Ryan Woolridge has big shoes to fill. For the last eight years, 291 games, either Kevin Pangos or Josh Perkins (with the exception of a Perkins 2 game suspension, 1 game injury), and their combined 1,218 assists has been on the floor for the Zags. If that weren’t daunting enough, there were years they were joined by Nigel Williams-Goss or David Stockton. Tough acts to follow.
Woolridge attended Lake Ridge High School in Mansfield, TX, averaging 17.3 points, 6.1 assists, 5.1 rebounds and 3.3 steals at the 5A school. Rated a Rivals 3-star recruit, he accepted and offer to play for the University of San Diego (go Toreros). He stayed a semester at San Diego but never played a game. Homesickness and concern for a mom who’d battled breast cancer and a father diagnosed with prostate cancer caused him to transfer to North Texas without a scholarship. He paid for the remainder of the year out of pocket before getting a scholarship the next season.
In his three seasons at North Texas, Woolridge played in 89 games, starting 76 while averaging 33.4 minutes per contest. He’s averaged 9.3 shot attempts per game, 1.6 of those being 3s with 11.6 points per game. His shooting percentages have been 49% overall and 33% from deep. Last season he shot a career best .581 from the free throw line. For comparison, Shem Karnowski shot .596 his final season. He’s averaged 5.4 assists and 3.2 turnovers for the past two seasons. In one of the strangest stats I’ve ever seen, last year in games when Woolridge committed 3 to 6 turnovers his team was 15-3 with those losses coming against Oklahoma and Western Kentucky (x2). In games he committed 2 or less turnovers, the team was 6-6.
This clip is pretty amazing:
To paraphrase North Texas Coach Grant McCasland, Ryan has a high basketball IQ who puts team before self… he can adjust to a super slowdown half court offense or fast play as needed. 247 Sports Michael Brune says he’s, “ridiculously efficient at the pick and roll, long and agile resulting in steals, rebounds and blocks, an efficient help defender who also irritates bigger guards by picking them up at ¾ court and can smother smaller guards.” In two games against high majors his sophomore season, Ryan had 9 points, 8 assists and 6 rebounds against Oklahoma and 20 points, 9 assists and 7 rebounds against Georgetown.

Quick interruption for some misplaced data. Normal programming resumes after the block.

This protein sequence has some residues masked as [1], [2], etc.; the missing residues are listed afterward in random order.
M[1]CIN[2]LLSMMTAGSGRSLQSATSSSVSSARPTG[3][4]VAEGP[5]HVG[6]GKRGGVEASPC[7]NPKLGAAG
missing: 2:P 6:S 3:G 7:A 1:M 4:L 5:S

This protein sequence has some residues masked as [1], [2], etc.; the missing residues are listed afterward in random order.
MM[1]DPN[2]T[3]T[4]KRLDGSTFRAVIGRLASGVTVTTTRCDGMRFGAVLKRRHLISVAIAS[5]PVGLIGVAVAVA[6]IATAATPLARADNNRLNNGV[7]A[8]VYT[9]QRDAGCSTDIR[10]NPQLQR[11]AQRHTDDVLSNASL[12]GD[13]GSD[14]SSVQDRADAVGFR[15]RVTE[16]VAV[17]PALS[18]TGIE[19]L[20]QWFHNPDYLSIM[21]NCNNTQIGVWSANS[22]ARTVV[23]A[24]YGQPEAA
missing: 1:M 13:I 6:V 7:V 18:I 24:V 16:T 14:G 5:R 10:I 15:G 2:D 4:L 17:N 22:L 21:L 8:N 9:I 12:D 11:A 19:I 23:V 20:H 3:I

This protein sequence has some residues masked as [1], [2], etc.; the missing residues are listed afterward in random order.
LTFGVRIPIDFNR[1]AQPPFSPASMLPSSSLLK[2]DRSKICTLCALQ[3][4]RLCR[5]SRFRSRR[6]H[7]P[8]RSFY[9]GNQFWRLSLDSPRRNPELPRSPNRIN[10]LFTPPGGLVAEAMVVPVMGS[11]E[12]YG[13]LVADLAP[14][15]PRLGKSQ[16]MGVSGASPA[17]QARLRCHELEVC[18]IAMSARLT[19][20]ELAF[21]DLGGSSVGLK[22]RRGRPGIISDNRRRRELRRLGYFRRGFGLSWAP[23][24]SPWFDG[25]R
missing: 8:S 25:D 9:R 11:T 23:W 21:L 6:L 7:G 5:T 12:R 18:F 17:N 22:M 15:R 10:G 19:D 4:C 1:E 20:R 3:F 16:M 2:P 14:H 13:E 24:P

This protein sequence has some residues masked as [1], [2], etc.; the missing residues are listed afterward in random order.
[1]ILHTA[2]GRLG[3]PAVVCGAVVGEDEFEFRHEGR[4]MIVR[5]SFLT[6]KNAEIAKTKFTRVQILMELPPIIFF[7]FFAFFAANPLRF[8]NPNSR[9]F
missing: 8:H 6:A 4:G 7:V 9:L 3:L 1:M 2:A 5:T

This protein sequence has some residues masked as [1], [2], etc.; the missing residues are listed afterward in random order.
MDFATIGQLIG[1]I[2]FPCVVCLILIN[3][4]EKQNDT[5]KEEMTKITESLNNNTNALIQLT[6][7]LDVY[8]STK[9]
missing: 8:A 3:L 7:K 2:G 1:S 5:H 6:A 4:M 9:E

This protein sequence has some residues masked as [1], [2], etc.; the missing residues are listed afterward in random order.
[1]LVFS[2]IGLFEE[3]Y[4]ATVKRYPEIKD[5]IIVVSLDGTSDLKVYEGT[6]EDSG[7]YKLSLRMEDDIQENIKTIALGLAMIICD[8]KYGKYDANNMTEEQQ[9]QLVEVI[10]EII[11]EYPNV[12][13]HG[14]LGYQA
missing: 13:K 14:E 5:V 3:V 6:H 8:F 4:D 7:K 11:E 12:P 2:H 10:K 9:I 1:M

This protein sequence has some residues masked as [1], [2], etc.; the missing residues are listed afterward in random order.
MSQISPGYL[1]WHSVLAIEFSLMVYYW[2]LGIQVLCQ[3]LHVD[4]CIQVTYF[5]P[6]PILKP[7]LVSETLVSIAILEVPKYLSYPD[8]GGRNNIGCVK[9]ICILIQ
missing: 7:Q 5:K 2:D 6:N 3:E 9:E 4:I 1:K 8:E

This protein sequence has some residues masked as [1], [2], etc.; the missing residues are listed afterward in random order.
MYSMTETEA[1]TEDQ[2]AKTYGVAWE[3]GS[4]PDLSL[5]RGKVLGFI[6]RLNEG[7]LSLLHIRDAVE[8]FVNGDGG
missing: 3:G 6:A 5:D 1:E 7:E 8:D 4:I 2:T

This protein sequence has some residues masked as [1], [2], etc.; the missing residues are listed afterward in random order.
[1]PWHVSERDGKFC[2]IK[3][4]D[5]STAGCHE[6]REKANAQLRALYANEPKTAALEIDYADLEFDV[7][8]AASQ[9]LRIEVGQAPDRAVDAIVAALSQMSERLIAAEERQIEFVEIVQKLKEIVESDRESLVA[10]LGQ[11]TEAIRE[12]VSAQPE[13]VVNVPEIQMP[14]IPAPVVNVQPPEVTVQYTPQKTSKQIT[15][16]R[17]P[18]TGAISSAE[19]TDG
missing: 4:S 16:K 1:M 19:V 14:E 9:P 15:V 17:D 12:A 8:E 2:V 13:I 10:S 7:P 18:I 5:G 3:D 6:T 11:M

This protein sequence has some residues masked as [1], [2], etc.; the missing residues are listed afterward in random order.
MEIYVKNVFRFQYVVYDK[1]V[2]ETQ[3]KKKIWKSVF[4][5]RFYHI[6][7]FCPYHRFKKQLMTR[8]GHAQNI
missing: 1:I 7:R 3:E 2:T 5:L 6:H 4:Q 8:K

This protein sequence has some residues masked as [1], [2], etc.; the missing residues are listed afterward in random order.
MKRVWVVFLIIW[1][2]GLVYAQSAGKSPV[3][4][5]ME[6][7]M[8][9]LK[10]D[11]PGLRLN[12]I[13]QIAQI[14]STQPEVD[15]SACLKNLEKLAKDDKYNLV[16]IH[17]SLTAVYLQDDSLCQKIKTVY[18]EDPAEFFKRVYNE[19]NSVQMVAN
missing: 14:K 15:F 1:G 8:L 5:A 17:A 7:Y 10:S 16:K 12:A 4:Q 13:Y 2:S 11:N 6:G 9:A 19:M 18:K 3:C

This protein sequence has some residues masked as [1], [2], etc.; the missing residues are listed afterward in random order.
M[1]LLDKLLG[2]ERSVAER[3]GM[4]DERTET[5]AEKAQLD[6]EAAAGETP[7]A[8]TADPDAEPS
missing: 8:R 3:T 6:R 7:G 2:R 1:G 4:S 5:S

Looking at his stats, the two major areas of concern are the number of turnovers and his free throw percentage. The turnovers may be mitigated because at North Texas he had the ball “90% of the time” and was relied on offensively as the teams 2nd leading scorer his sophomore and junior years. Kispert, Gilder, Tillie and Petrusev are all substantial scorers and Gilder can also help run the offense. Woolridge should be able to concentrate on ball handling and distribution and less on being a major scoring threat, hopefully decreasing turnovers.
A point guard shooting less than 60% from the line will be a major impediment late in tight games. It will be interesting to see if he can improve his percentage from the stripe, does Few pull him late in close games or will he accept the risk of opponents intentionally fouling him.
The addition of Woolridge completes the Dallas trifecta for this year’s team. Ryan along with Admon Gilder and Drew Timme were all born and raised in Dallas or its suburbs. In a Spokesman-Review article, Woolridge says he and Gilder were teammates on an AAU team in the 5th or 6th grade and played together again in a prep all-star game. Oddly, none of the Dallas trio support the Cowboys with all rooting for the Seahawks. (I made that last part up)
Welcome to Spokane Ryan, best of luck for a successful season and how ‘bout dem Seahawks.